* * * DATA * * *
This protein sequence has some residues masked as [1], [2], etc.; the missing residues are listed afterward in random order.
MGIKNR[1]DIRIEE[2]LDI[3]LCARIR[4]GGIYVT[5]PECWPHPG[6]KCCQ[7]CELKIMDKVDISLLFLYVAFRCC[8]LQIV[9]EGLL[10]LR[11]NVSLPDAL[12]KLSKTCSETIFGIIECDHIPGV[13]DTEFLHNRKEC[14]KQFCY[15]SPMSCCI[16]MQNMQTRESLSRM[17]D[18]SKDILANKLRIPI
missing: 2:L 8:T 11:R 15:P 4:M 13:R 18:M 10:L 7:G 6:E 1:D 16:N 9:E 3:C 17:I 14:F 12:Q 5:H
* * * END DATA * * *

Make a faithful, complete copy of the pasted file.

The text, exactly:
This protein sequence has some residues masked as [1], [2], etc.; the missing residues are listed afterward in random order.
MGIKNR[1]DIRIEE[2]LDI[3]LCARIR[4]GGIYVT[5]PECWPHPG[6]KCCQ[7]CELKIMDKVDISLLFLYVAFRCC[8]LQIV[9]EGLL[10]LR[11]NVSLPDAL[12]KLSKTCSETIFGIIECDHIPGV[13]DTEFLHNRKEC[14]KQFCY[15]SPMSCCI[16]MQNMQTRESLSRM[17]D[18]SKDILANKLRIPI
missing: 2:L 8:T 11:R 15:P 4:M 13:R 18:M 10:L 7:G 6:E 1:D 16:N 9:E 3:C 17:I 14:F 12:Q 5:H